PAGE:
Thursday, October 31, 2013

Splash Shield Upgrade

Trying to get these splash shields knocked out so I can get the front fenders mounted. As I mentioned, I thought I could do better than staples for attaching the rubber gaskets to the metal shields. Grabbed my trusty  McMaster-Carr catalog and found some plastic snap rivets that looked like they would work. 

Using Alex's staple placement as a guide to where to place the rivets, I marked the metal shields and drilled a set of 1/8" holes along their perimeters. I then placed masking tape along the edges of the rubber gaskets and using the newly drilled holes as a guide, transferred the hole pattern to the masking tape with a pen. From there, it was a simple process to use a gasket punch to punch the final holes into the rubber gaskets. I did this by clamping a short piece of 2x4 in my bench vice and using it as the base while punching the holes. This gave a nice crisp hole through the rubber gasket material. 

Before final assembly, I sandblasted off the original paint from the metal shields as it looked thin and of poor quality. Finished them off in the powder coat booth with a nice even coat of satin black. Once they cooled, it was quick work in attaching the rubber gaskets using the McMaster-Carr rivets. I like the look and think the rubber will stand up better with the rivets rather than the small bearing surface of the staples. Time will tell!


Drilled holes in shield and corresponding holes in gasket




Assembled front shield





Assembled rear shields

Saturday, October 5, 2013

Sitting Down to a Dish of Elephant...

As restorers, we all know the saying, 'How do you eat an elephant?'. Well this morning I woke up to it pouring down rain. Typically Saturday morning is my weekly long training ride. I'm a pretty serious bike-racer and with all the hours I put in at work, Saturday is about my only day for getting a long ride in. With my ride cancelled and grass cutting out (yes the lawn tractor still lives - charred...but alive) I thought it an opportunity to get a little wrench time in at the shop today.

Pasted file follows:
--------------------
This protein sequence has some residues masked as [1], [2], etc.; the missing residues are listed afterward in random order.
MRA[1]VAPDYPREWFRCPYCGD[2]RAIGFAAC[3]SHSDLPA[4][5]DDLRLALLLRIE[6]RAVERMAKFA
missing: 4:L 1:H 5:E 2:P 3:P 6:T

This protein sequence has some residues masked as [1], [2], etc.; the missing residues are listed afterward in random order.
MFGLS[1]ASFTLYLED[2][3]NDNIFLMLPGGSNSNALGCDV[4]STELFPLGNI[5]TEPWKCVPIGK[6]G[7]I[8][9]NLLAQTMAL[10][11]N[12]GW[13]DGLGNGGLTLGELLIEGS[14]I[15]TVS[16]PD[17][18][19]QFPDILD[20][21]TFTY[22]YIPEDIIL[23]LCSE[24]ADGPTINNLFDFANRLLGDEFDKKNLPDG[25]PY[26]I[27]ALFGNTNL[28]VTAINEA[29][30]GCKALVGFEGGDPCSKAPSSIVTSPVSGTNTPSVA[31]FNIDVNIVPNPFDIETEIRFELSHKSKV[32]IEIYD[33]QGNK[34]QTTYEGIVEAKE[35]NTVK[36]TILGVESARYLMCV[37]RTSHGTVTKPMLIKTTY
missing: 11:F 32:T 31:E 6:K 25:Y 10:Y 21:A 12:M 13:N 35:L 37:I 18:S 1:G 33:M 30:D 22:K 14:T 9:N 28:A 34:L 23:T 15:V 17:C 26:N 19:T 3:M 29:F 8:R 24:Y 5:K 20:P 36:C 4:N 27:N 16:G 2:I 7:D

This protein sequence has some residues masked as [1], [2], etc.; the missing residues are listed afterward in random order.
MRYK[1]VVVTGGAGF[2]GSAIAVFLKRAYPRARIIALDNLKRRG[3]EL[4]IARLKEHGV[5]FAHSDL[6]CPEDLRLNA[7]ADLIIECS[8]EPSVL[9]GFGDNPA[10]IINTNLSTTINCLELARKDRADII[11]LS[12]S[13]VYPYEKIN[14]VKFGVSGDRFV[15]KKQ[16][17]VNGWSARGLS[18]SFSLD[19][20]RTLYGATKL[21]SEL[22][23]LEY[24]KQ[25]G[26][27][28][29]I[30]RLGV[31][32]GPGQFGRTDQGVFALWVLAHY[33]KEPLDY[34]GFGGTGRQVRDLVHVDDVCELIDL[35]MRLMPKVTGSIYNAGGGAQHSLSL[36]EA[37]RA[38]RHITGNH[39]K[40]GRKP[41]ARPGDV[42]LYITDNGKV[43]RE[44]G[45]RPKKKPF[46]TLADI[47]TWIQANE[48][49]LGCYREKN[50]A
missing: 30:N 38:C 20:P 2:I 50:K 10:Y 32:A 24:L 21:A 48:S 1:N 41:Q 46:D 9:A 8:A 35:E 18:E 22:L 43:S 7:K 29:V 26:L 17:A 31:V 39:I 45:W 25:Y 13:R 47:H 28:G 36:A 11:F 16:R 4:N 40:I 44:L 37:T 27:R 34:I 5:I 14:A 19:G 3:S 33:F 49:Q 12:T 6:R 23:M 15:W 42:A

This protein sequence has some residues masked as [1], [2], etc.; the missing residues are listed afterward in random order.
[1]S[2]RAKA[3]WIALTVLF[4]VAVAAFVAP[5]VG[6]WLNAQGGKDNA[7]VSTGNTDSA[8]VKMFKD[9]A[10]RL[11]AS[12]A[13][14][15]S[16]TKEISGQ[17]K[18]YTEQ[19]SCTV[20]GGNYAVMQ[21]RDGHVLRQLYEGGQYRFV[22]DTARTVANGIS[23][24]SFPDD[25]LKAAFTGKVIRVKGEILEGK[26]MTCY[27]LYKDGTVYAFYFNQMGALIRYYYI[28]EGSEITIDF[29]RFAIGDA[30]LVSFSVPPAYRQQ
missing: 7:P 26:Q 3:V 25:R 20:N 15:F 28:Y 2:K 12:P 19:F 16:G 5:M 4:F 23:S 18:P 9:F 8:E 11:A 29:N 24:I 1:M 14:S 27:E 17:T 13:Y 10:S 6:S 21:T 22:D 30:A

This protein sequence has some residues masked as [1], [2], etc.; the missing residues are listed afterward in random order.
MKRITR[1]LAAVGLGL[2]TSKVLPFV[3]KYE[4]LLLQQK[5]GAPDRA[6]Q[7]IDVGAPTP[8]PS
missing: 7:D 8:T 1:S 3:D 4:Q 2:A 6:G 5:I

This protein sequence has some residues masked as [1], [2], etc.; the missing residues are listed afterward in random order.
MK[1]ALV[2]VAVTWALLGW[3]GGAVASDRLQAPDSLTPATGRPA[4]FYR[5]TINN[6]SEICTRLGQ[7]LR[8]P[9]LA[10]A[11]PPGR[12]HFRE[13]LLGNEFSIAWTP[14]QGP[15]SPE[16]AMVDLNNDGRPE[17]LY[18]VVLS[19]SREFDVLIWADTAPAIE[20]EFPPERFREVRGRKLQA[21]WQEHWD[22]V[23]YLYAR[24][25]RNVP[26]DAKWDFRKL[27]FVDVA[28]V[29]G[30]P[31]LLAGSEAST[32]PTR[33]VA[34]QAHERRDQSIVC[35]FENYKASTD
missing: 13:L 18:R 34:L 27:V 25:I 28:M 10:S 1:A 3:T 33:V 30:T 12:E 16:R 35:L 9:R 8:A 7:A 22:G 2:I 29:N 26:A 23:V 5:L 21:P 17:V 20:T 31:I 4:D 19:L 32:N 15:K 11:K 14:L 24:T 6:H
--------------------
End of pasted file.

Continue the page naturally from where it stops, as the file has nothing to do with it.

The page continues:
So off to the shop for some Mustang lov'in and a helping of elephant. I've been stumbling around the front fenders for 3 years so I decided to focus some attention there and get those things finally mounted. Of course, they can't go on until the splash shields are on. Ahhhh the splash shields - those rusted hulks of metal we all know and love - and replace with those fine 'reproductions' from China. The ones that never come with the rubber seals attached so that one has to guess where the staples go. 

As you all recall, I wasn't afforded the honor of dismantling my car. It came to me instead in 25 cardboard boxes and 17 coffee cans. But the collection of boxes and cans has been steadily diminishing as I've work my way towards completion so it didn't take long to locate the splash shields. Ran into the office, jumped on the InterWeb, found Alex's site, chose the proper day - October 26, 2010 and voila - there is was in all it's glorious detail...